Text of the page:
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Compressed wavefield extrapolation with curvelets Lin, Tim T. Y. 2008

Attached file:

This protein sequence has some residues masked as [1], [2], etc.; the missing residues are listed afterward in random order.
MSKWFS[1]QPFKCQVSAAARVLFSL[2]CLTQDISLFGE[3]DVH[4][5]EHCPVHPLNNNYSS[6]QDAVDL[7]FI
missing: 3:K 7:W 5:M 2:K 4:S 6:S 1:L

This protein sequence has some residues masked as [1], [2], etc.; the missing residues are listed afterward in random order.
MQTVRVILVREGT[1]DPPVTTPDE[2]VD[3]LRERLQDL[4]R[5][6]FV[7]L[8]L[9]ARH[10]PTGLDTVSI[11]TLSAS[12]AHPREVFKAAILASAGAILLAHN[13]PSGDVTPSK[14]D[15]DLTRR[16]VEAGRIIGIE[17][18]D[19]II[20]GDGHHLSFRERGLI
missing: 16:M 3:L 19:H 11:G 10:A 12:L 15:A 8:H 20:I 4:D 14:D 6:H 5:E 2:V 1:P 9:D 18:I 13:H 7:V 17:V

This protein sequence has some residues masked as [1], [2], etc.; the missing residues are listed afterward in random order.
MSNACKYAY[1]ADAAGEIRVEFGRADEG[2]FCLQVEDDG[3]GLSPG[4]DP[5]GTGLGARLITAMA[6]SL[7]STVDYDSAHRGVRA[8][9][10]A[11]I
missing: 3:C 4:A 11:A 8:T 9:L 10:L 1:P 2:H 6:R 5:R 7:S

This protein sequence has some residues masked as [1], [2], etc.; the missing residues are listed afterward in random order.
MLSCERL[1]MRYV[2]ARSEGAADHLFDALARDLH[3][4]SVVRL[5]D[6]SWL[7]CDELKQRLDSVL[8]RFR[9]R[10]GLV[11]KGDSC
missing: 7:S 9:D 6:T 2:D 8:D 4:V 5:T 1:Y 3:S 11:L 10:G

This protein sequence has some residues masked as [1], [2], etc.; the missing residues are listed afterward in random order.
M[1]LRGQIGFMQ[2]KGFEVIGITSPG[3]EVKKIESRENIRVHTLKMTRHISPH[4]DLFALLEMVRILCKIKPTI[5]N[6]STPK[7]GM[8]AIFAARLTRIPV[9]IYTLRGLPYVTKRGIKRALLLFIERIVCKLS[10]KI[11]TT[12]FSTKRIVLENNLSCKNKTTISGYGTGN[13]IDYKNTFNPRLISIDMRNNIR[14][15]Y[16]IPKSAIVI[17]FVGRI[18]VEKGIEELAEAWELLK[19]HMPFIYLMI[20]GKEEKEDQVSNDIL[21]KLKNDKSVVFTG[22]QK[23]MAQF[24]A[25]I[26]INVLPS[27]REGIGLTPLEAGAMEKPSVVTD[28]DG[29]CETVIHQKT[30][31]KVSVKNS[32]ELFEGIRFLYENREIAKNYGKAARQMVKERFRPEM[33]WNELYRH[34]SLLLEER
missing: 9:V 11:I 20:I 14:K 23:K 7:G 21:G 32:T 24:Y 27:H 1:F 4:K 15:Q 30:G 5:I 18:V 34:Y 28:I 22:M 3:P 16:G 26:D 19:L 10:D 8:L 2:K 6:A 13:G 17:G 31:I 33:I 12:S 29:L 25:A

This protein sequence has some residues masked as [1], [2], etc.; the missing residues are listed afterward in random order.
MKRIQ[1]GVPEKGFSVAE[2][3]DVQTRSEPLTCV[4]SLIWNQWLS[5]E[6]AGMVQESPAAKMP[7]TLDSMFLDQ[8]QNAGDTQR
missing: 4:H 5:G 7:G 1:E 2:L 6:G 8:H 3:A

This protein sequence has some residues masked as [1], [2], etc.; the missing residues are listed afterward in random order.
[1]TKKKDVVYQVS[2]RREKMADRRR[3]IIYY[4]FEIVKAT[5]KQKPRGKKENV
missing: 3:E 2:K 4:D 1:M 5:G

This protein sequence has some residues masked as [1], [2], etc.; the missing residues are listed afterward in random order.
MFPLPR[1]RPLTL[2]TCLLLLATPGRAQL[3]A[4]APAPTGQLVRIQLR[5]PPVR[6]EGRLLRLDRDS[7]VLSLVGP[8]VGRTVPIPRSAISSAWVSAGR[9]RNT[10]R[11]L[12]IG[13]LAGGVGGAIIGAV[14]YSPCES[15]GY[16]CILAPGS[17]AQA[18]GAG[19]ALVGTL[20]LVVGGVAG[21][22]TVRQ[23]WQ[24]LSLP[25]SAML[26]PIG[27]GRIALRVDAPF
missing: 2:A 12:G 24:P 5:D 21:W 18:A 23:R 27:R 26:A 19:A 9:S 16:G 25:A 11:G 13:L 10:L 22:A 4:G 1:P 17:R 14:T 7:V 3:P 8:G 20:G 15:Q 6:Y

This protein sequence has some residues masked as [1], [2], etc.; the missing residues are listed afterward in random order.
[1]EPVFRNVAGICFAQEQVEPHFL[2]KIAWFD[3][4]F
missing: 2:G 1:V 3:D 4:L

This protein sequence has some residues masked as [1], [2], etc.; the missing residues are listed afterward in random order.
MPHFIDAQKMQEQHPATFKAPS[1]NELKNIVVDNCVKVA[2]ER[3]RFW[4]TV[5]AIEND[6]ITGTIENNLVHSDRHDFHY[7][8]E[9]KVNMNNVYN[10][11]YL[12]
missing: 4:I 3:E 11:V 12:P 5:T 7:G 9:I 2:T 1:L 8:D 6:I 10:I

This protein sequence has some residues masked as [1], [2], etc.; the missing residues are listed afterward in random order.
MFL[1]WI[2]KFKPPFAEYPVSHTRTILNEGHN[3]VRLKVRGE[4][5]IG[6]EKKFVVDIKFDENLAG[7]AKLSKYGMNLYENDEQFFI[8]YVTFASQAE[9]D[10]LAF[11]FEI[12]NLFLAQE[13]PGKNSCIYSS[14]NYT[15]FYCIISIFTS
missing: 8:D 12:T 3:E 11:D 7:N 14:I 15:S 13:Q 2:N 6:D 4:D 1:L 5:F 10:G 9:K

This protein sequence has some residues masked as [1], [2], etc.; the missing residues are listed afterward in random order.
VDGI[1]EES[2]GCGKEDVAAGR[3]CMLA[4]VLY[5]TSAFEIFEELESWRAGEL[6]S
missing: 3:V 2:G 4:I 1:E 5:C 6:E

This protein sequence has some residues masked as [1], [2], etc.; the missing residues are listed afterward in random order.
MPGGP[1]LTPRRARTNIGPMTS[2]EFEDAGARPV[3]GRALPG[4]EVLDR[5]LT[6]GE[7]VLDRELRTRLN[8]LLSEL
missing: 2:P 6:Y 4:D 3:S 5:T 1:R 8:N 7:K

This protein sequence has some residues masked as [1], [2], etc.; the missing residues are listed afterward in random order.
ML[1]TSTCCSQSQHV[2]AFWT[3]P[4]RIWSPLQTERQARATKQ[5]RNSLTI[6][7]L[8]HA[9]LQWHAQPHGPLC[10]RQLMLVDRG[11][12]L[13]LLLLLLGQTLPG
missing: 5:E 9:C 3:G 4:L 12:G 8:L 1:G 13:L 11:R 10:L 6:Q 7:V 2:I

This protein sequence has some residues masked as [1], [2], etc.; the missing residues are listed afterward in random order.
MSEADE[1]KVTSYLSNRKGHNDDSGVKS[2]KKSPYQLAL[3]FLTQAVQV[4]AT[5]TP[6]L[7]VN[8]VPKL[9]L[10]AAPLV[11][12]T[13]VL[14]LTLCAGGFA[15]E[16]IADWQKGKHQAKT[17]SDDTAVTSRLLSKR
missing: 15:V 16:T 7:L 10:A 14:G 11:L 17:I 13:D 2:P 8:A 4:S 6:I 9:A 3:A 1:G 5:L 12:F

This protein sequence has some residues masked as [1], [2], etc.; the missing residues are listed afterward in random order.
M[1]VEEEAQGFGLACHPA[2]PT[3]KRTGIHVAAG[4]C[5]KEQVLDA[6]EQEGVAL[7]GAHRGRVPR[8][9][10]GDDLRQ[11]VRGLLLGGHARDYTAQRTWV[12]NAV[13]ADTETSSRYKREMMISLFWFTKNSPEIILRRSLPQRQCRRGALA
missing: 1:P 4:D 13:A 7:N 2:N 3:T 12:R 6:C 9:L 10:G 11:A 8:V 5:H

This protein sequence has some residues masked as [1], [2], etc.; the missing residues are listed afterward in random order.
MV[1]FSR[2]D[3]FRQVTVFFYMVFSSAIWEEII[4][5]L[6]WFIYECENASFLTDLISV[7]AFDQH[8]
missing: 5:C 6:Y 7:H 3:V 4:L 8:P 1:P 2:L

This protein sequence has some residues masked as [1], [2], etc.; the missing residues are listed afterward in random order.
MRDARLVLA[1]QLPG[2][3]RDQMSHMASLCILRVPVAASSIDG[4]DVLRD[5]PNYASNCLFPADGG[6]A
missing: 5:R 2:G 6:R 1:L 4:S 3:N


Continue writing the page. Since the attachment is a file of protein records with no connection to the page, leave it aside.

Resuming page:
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Compressed wavefield extrapolation with curvelets Tim T.Y. Lin and Felix J. Herrmann SUMMARY An explicit algorithm for the extrapolation of one-way wave- fields is proposed which combines recent developments in in- formation theory and theoretical signal processing with the physics of wave propagation. Because of excessive memory requirements, explicit formulations for wave propagation have proven to be a challenge in 3-D. By using ideas from “com- pressed sensing”, we are able to formulate the (inverse) wave- field extrapolation problem on small subsets of the data vol- ume, thereby reducing the size of the operators. According to compressed sensing theory, signals can successfully be recov- ered from an imcomplete set of measurements when the mea- surement basis is incoherent with the representation in which the wavefield is sparse. In this new approach, the eigenfunc- tions of the Helmholtz operator are recognized as a basis that is incoherent with curvelets that are known to compress seismic wavefields. By casting the wavefield extrapolation problem in this framework, wavefields can successfully be extrapolated in the modal domain via a computationally cheaper operatoion. A proof of principle for the “compressed sensing” method is given for wavefield extrapolation in 2-D. The results show that our method is stable and produces identical results compared to the direct application of the full extrapolation operator. INTRODUCTION This paper introduces an explicit algorithm for the compressed evaluation of one-way inverse wavefield extrapolation. The main challenge in this method is the size of the eigenvectors in the modal domain (Grimbergen et al., 1998) that diagonal- ize the one-way wavefield extrapolation operators. We provide a solution strategy that addresses this issues via a “compres- sion” in the size of monochromatic extrapolation operators that are solutions of the one-way wave equation in d dimensions (Claerbout, 1971; Berkhout, 1982; Hale et al., 1992). This is made possible by exploiting the sparsity of seismic wavefields in the curvelet domain (Candès et al., 2006b; Donoho, 2006; Tsaig and Donoho, 2006). As we shall see, this leads to the possibility of using much smaller linear operators in the ex- trapolation of one-way wavefields. Compressed operators The main result from the relatively new field of “compressed sensing” (Candès et al., 2006b; Donoho, 2006; Tsaig and Donoho, 2006) states that an arbitrary k non-zero sparse spike train of lengthN k can exactly be recovered fromm incoherent mea- surements with m ∼ k (∼ means proportional to within logN constants). The term incoherent here refers to a quality be- tween two bases. Qualitatively speaking, a basis is incoherent with respect to another basis if a sparse signal in one of the bases generally does not have a sparse representation in the other basis (see appendix B for a formal definition of this qual- ity). A classical example of two bases that are incoherent with each other is the identity basis and the Fourier basis. This result means that the unknown spike train can, for in- stance, exactly be recovered from m random Fourier measure- ments. These measurements correspond to taking inner prod- ucts between random rows, selected from the Fourier matrix, and the vector containing the sparse spike train. This measure- ment could explicitly be stated as y= Ax0 (1) with A := RMST ∈ Cm×N the synthesis matrix, M the mea- surement matrix defined in terms of the Fourier matrix (M := F with F denoting the discrete Fourier transform matrix), and R a restriction matrix randomly selecting m rows fromM. Here, S and ST are the sparsity analysis and synthesis matrices for a domain that compresses the signal. The restriction matrix is defined such that the columns of A are 2-norm normalized to unity. The symbol := is used to denote definition. Simply speaking, Eq. 1 corresponds to randomly selecting m Fourier coefficients from the Fourier transform of x0. Spike trains are sparse in the Dirac/identity basis so we set ST := I . The rows of I are incoherent with the rows of the Fourier measurement matrix that consists of complex expo- nentials. Because x0 has few non zeros, it is sparse and this sparse vector can exactly be recovered by solving the follow- ing nonlinear optimization problem ex= argmin x ‖x‖1 = NX i=1 |xi| s.t. Ax= y (2) with the symbole hereby reserved for quantities obtained by solving an optimization problem. The argminx stands for the argument of the minimum, i.e., the value of the given argu- ment for which the value of the expression attains its mini- mum value. This recovery is successful when the measure- ment and sparsity representations are incoherent and when m is large enough compared to the number of non-zero entries in x0. Since m N this recovery involves the inversion of an underdetermined system. As long as the vector x0 is sparse enough, recovery according to Eq. 2 is successful. Typically for Fourier measurements 5 coefficients per non-zero entry are sufficient for full recovery (Candés, 2007). Instead of asking ourselves the question of how to recover x0 from incomplete data suppose now that we ask ourselves how to apply an integer shift by τ to an arbitrary but sparse vector x0, without having to shift each single entry. We all know that shifts translate to phase rotations in the Fourier domain and that the Fourier basis functions (rows of the Fourier matrix,F ) are incoherent with the Dirac basis, I . More formally, consider the approximate shift operation, defined in terms of the expo- nentiation of the discrete difference matrix D ∈RM×M . In that case, the shift by τ can be written as u= e−Dτv= Le jΩτLHv, (3) where the decomposition matrix LH , with the symbol H de- noting the Hermitian transpose, is derived from the eigenvalue problem D= LΩLH . (4) In this expression, Ω is a diagonal matrix with the eigenval- ues ω = diag(Ω) on its diagonal. These eigenvalues corre- spond to the angular frequencies, while the orthonormal (de- )composition matrices LH , L correspond, when applying Neu- mann boundary conditions, to the forward and inverse discrete cosine transforms, respectively. The accuracy of this discrete approximation of the shift operator depends on the type and order of the finite-difference approximation in D. Because the eigenvectors of the above shift operation correspond to the rows of Fourier-like (discrete cosine) measurement matrix of the previously posed recovery problem, we can define an alter- native “compressed” procedure for applying the shift by solv- ing the following nonlinear optimization program( y′ = Re jΩτFv= RM′veu= argminu ‖u‖1 s.t. Au= y′ (5) in which we took the liberty to overload the symbolF with the discrete cosine transform. The input for this nonlinear program is given by the phase-rotated Fourier transform of v, restricted to a (small) random set of m frequencies. The symbol ′ is hereby reserved for phase rotated quantities. The shifted spike train is obtained by nonlinear recovery of the phase-rotated measurement vector y. Instead of applying a full matrix-vector multiplication involving all temporal frequency components as in Eq. 3, the shift according to the above program involves the repeated evaluation of the matrix A ∈Cm×N and its transpose. In the extreme case of a vector with a single non-zero entry for v, the matrix A will usually only need to be of size 5×N, leading to a significant reduction for the size of the matrix. An example of the above procedure is included in Fig. 1, where 5 spikes with random positions and amplitudes in a vector of length N = 200 are circular shifted by 20 samples. Compari- son of the results of applying the full shift operator (cf. Eq. 3) and the compressed shift operator according to Eq. 5 shows that these results are identical. Only 15 random Fourier mea- surements were necessary for the recovery of the shifted spike train. Instead of applying a full 200× 200 operator, applica- tion of the compressed operator of size 15× 200 is sufficient. These results were calculated with the `1-solver of Basis Pur- suit (Chen et al., 2001). One-way wavefield extrapolation operator Motivated by the above reduction of the shifting operator, we propose that the same technique can be applied to the operator which extrapolates one-way wavefields. After discretization along the space and time axes, the multi-frequency downward wavefield extrapolation of a downgoing time-domain wave- field vector p+|x3 ∈ RM at depthlevel x3 can be written in the form of a matrix-vector product (Grimbergen et al., 1998) u= e jH1∆x3v=Wv (6) with u = p+|x′3 , v = p+|x3 for x3 > x′3. The wavefield vectors contain the reordered entries of discretized wavefield . The propagation over the interval ∆x3 = x3− x′3 is determined by Figure 1: Example of compressed shifting of length 200 with 5 arbitrary spikes. Top: the 5 spikes; Middle: shifted spikes by 20 samples according to Eq. 3. Bottom: the same but ac- cording to the compressed program of Eq. 5. Notice that there is virtually no difference. the square-root of the block-diagonal multi-frequency M×M Helmholtz matrixH2 =H1H1 withM= nν×n f the size of the discretized wavefield, nν the number of total spatial samples and n f the number of angular frequencies. Similar expressions hold for upward extrapolation of an upgoing wavefield. The evaluation of the matrixW ∈ CM×M is expensive since it involves the solution of a sparse eigenvalue problem that di- agonalizes the discretized Helmholtz matrix H2. The solution of this eigenproblem leads to the following factorization of the extrapolation operator W = FHLe jΛ 1/2∆x3LHF (7) = MTM′ (8) with LH the orthonormal modal decomposition matrix. The modal transformmatrixL contains the 2-norm normalized eigen- functions that solve H2 = LΛLH (9) with Λ a diagonal matrix with the eigenvalues on the diagonal. From this point on the system of eigenvectors and eigenval- ues pertains to the Helmholtz equation. Commensurate with the language of compressed sensing, we will call the matrix M := LHF the “measurement” matrix and M′ := e jΛ 1/2∆x3M the phase-rotated measurement matrix. COMPRESSEDWAVEFIELD EXTRAPOLATION This section describes how the above one-way wavefield ex- trapolation operator can be formulated in the “compressed op- erator” framework much like the shift operator above. Ac- cording to the theory of compressed sensing, successful recov- ery from the non-linear recovery problem in Eq. 2 depends on three main factors: • the compression rate of the to-be-recovered signal eu. This compression rate is quantified by a power-law de- cay rate for the magnitude sorted coefficients |ui∈I | ≤Cri−r with r ≥ 1, (10) with I the indices such that uI(1) ≥ uI(2) ≥ ·· · ≥ uI(N) and r the compression rate with Cr a constant depend- ing on the signal’s energy. The faster the decay the larger r. • themutual coherence between the rows of the measure- ment matrixM and the basis of eu. In the previous spike shift example this is respectively the Fourier transform and the Dirac (identity) basis. However, in order to fa- cilitate the above compression rate criteria, we can also choose to represent our signal in any arbitrary sparsity- promoting basis. Provided that we can find a synthesis matrix ST which transforms the signal to the desired basis, our signal to be recovered is STeu. We can thus generally consider the mutual coherence between M and ST , which is defined by µ(M,S) = √ N max (i, j)∈[1···N]×[1···N] |〈mi, s j〉| (11) with mi and s j the rows ofM and S, respectively. The mutual coherence between the Dirac-Fourier pair is min- imal (µ = 1). The smaller the coherence the fewer ob- servations are required for successful recovery (Candès et al., 2006b; Tsaig and Donoho, 2006; Hennenfent and Herrmann, 2006a). • the randomness of the restriction that is optimal for cases where R selects rows according to a uniform dis- tribution. Depending on the mutual coherence and the compression rate obtained by the sparsity representation, a generalized version of the “compressed operation” program as described by Eq. 5 is able to recover eu for data y′ with large percentages (up to 80% in 2-D) missing. In the case of one-way wavefield extrap- olation, the measurement basisM is LHF , the spectral eigen- basis of the Helmholtz matrix H2. Thus in order to fulfill the mutual coherence and the compression rate requirements we need to find a basis which simultaneously compresses seismic wavefield signals while maintaining a low mutual coherence with LHF . It has been shown in literature that seismic signals, includ- ing wavefields, are highly compressible in the curvelet basis, which expands the wavefield in terms of localized, multiscale and multidirectional prototype waveforms that are anisotropi- cally shaped. As such, the curvelet transform provides a near- optimal sparsity matrix ST for the purpose of wavefield com- pression Candès and Donoho (2000). Furthermore, it can be qualitatively argued that curvelets hold a very low mutual co- herence with LHF , due to its rapidly decaying nature in the physical domain. Interested readers can refer to (Candès et al., 2006a; Ying et al., 2005) for a more detailed analysis on the behavior of curvelets. Choosing the discrete curvelet transform as ST , we propose to cast the one-way forward wavefield extrapolation into the following nonlinear optimization problem W1 : 8>><>>: y′ = RM′v A := RMCTex= argminx ‖x‖1 s.t. Ax= y′eu= CTex, (12) for an appropriately chosen restriction matrix and for the mea- surement matrixM, defined as in Eq. (7), and with its rotation defined by M′ := e jΛ 1/2∆x3M. (13) In Eq. 12, CT refers to curvelet synthesis by the fast inverse curvelet transform (Candès et al., 2006a; Ying et al., 2005; Hennenfent and Herrmann, 2006b, and Appendix B). During the compressed extrapolation, the wavefield is extrapolated with a compressed forward extrapolation operator bW′=RM′ ∈Cm×M . The forward extrapolated wavefield is subsequently recovered by the nonlinear inversion, promoting sparsity in the curvelet domain. This compressed formulation, which we write in short hand, as eu=W1[v], (14) is designed to yield the same results as for the full forward extrapolation, u=Wv. Restriction strategies The restriction matrix in the compressed formulation for the one-way wavefield extrapolation problem allows for a reduc- tion of the computational cost to synthesize the propagation matrices as well as of their storage requirements. Missed sam- ples of the modal plane can simply be left unconstructed, or ignored in the applying the extrapolation operator. While de- vising a strategy for the restriction, the following issues need to be taken into consideration for the evaluation of the synthesis matrix A′ • the cost of solving the eigenvalue decomposition for each temporal frequency. For a wavefield of size M, i.e. u ∈ RM with n f = O(M1/d) angular frequencies and nν = O(M(d−1)/d) spatial samples, the computa- tion of the eigenfunction decompositions for the sparse Helmholtz matrix requiresO(M(2d−1)/d) operations for the full problem and O(m2ν ×m f ) for the compressed problem. The reduced number of spatial samples equals mν = pν ·O(M(d−1)/d) and the reduced number of fre- quencies m f = p f ·n f with pν , p f < 1 the fractions of the size of the restriction over the total size of the wave- field’s discretization; • the cost of applying (repeated) matrix-vector products, which is O(M2(d−1)/d) for the full problem and pν · p f ·O(M2(d−1)/d) for the compressed problem; • the memory use for each frequency amounting to stor- ing a M(d−1)/d ×M(d−1)/d matrix for the full problem and a mν ×m with m = mν ×m f for the compressed problem; • an additional O(N logN) for the computation of the curvelet transform; For d = 3, the size of the wavefield vector grows cubicly (M = n f × n1 × n2), which illustrates the formidable challenge we are faced with when designing explicit (inverse) wavefield ex- trapolation operators in higher dimensions. Depending on the requirements (memory imprint versus num- ber of flops), the restriction can be designed to • select a subset of temporal frequencies that leads to a direct reduction of the number of “block diagonal” eigenproblems that need be solved and to a reduction of the number of eigenvectors that need to be stored; • select a subset of eigenvalues. In principle, discrete eigenfunctions can be calculated at a random subset of discrete eigenvalues by applying the appropriate shifts towards the eigenvalues. This random selection also leads to a reduction of the number of eigenfunctions that need to be stored in memory. • a combination of temporal-frequency and eigenvalue restrictions; EXTRAPOLATION EXAMPLES In this section, we apply our proposed method to wavefield propagation in a lateral varying medium profile, consisting of a single Gaussian shaped low-velocity zone as shown in Fig 2(a). The Helmholtz operator is discretized with ∆x1 = 4m, ∆t = 0.004s with nt = nν = 256. During the experiments, a chain of horizontally oriented fine-scale curvelets is extrapolated down- ward with the propagation direction over a distance of ∆x3 = 600m perpendicular to the direction in which the medium varies. (a) (b) Figure 2: (a) Lateral velocity profiles with background veloc- ity 2000ms−1 and a velocity dip of 1200ms−1. Spatial sam- pling interval of the profile is set to 4m with 256 samples, while its width at half maximum amplitude is set to 80m. (b) A chain of horizontally-oriented fine-scale curvelets playing the role of a “plane wave”. The results for the forward extrapolation are plotted in Figs 3. This figure include the results with the full modal-domain for- ward extrapolation operator, u = Wv, and with the nonlin- ear compressed operator, eu = W1[v] (cf. Eq. (12)). The ini- tial wavefield v is plotted in Fig. 2(b). The discretized wave- fields consist of M = 216 samples. The compressed extrapo- lation results are obtained with a cooling method outlined in (Daubechies et al., 2005; Elad et al., 2005) which proves ef- fective for L1-optimization problems. The examples show that a fraction p = 0.16 is sufficient to recover the forward propa- gated wavefields for the Gaussian low and high (with p denot- ing the total fractional reduction of the measurement matrix, calculated as the product of p f and pν ). The compressed for- mulation leads to a gain of in memory usage and more impor- tantly a gain in the cost for computing the operators. (a) (b) (c) (d) Figure 3: Compressed forward extrapolation according toW1 (cf. Eq. (12)) for different restrictions. The velocity model cor- responds is plotted in Fig. 2(a). The initial source wavefield v is plotted in Fig. 2(b). (a) The full extrapolated wavefield u = Wv is included for reference; (b) The compressed for- ward propagated wavefield with p f = 0.2 and pν = 0.2; (c) The same as (b) but with p f = 0.4 and pν = 0.4; (d) The same as (b) but with p f = 0.6 and pν = 0.4. Observe that the forward propagated wavefield is largely recovered for the restriction in (c). CONCLUSIONS In this paper, we proposed a compressed extrapolation algo- rithm that combines the diagonalization of the Helmholtz op- erator by the modal transform with recent insights from the field of compressed sensing. In our approach, the eigenfunc- tions spanning the modal transform are recognized as a suit- able measurement basis that is incoherent with the curvelet frames that are known to compress seismic wavefields. This observation allows for a compression of operators by casting the action of the operator into a compressed sampling and sub- sequent recovery problem. The data is compressively sampled in the modal domain, where the operator is diagonalized, and subsequently recovered with the nonlinear sparsity promoting techniques from compressed sensing. This procedure leads to a reduction of the size of the operators with an overall compu- tational gain that is contingent upon the cost for the recovery. REFERENCES Berkhout, A. J., 1982, Seismic migration. Imaging of acoustic energy by wave field extrapolation: Elsevier, Amsterdam. Candés, E., 2007, Compressive sensing: Presented at the 06/07 IAM Seminars, UBC. Candès, E., L. Demanet, D. Donoho, and L. Ying, 2006a, Fast discrete curvelet transforms: SIAMMultiscale Model. Simul., 5, 861–899. Candès, E., J. Romberg, and T. Tao, 2006b, Stable signal recovery from incomplete and inaccurate measurements: Comm. Pure Appl. Math., 59, 1207–1223. Candès, E. J. and D. L. Donoho, 2000, Recovering Edges in Ill-posed Problems: Optimality of Curvelet Frames: Ann. Statist., 30, 784–842. Chen, S. S., D. L. Donoho, and M. A. Saunders, 2001, Atomic decomposition by basis pursuit: SIAM Journal on Scientific Computing, 43, 129–159. Claerbout, J. F., 1971, Toward a unified theory of reflector mapping: Geophysics, 36, 467–481. Daubechies, I., M. Defrise, and C. de Mol, 2005, An iterative thresholding algorithm for linear inverse problems with a sparsity constrains: Comm. Pure Appl. Math., 1413–1457. Donoho, D. L., 2006, Compressed sensing: IEEE Trans. In- form. Theory, 52, 1289–1306. Elad, M., J. Starck, P. Querre, and D. Donoho, 2005, Simula- taneous Cartoon and Texture Image Inpainting using Mor- phological Component Analysis (MCA): Appl. Comput. Harmon. Anal., 19, 340–358. Grimbergen, J., F. Dessing, and C. Wapenaar, 1998, Modal expansion of one-way operator on laterally varying media: Geophysics, 63, 995–1005. Hale, D., N. R. Hill, and J. Stefani, 1992, Imaging salt with turning seismic waves: Geophysics, 57, 1453–1462. Dis- cussion and reply by authors in GEO-58-8-1205-1206. Hennenfent, G. and F. J. Herrmann, 2006a, Application of sta- ble signal recovery to seismic interpolation: Presented at the SEG International Exposition and 76th Annual Meet- ing. ——–, 2006b, Seismic denoising with non-uniformly sampled curvelets: Comp. in Sci. and Eng., 8, 16–25. Tsaig, Y. and D. Donoho, 2006, Extensions of compressed sensing: Signal processing, 86, 549–571. Ying, L., L. Demanet, and E. Candés, 2005, 3d discrete curvelet transform: Presented at the Wavelets XI, SPIE.